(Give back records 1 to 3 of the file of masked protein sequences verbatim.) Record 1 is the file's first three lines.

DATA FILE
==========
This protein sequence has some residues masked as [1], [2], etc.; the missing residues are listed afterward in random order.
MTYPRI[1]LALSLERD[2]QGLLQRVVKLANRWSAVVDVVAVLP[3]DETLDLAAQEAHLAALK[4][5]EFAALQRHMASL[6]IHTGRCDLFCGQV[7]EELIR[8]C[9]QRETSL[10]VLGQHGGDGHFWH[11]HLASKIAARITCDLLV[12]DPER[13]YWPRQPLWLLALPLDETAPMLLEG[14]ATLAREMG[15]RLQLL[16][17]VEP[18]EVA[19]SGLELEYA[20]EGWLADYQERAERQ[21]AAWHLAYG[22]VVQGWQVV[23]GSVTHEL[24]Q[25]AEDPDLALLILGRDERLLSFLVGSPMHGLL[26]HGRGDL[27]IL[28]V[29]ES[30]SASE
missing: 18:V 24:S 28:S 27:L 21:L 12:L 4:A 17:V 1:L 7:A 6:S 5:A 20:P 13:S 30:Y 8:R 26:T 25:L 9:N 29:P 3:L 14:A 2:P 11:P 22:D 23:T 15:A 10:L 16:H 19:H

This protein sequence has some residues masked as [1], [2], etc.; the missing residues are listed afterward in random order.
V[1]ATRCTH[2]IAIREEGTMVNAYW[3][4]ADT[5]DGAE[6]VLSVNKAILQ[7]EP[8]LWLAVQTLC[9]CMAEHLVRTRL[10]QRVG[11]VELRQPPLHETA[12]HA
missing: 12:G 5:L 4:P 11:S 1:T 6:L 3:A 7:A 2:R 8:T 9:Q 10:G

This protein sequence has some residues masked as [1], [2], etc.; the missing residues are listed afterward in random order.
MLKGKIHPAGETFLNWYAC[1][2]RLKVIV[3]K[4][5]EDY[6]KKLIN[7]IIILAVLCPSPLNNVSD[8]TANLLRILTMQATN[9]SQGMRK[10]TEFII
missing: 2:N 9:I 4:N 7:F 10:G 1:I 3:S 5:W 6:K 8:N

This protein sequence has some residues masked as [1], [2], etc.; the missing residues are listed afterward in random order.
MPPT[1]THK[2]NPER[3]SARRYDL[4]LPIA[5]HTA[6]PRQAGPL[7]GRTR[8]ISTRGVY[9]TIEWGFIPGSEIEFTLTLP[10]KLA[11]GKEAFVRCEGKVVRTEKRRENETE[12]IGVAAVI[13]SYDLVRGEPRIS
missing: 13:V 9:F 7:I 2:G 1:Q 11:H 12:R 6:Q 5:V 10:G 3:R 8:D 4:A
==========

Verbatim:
This protein sequence has some residues masked as [1], [2], etc.; the missing residues are listed afterward in random order.
MTYPRI[1]LALSLERD[2]QGLLQRVVKLANRWSAVVDVVAVLP[3]DETLDLAAQEAHLAALK[4][5]EFAALQRHMASL[6]IHTGRCDLFCGQV[7]EELIR[8]C[9]QRETSL[10]VLGQHGGDGHFWH[11]HLASKIAARITCDLLV[12]DPER[13]YWPRQPLWLLALPLDETAPMLLEG[14]ATLAREMG[15]RLQLL[16][17]VEP[18]EVA[19]SGLELEYA[20]EGWLADYQERAERQ[21]AAWHLAYG[22]VVQGWQVV[23]GSVTHEL[24]Q[25]AEDPDLALLILGRDERLLSFLVGSPMHGLL[26]HGRGDL[27]IL[28]V[29]ES[30]SASE
missing: 18:V 24:S 28:S 27:L 21:L 12:L 4:A 17:V 1:L 7:A 6:S 5:A 20:P 13:S 30:Y 8:R 26:T 25:L 9:N 29:P 3:L 14:A 2:P 11:P 22:D 23:T 15:A 10:L 16:H 19:H

This protein sequence has some residues masked as [1], [2], etc.; the missing residues are listed afterward in random order.
V[1]ATRCTH[2]IAIREEGTMVNAYW[3][4]ADT[5]DGAE[6]VLSVNKAILQ[7]EP[8]LWLAVQTLC[9]CMAEHLVRTRL[10]QRVG[11]VELRQPPLHETA[12]HA
missing: 12:G 5:L 4:P 11:S 1:T 6:L 3:A 7:A 2:R 8:T 9:Q 10:G

This protein sequence has some residues masked as [1], [2], etc.; the missing residues are listed afterward in random order.
MLKGKIHPAGETFLNWYAC[1][2]RLKVIV[3]K[4][5]EDY[6]KKLIN[7]IIILAVLCPSPLNNVSD[8]TANLLRILTMQATN[9]SQGMRK[10]TEFII
missing: 2:N 9:I 4:N 7:F 10:G 1:I 3:S 5:W 6:K 8:N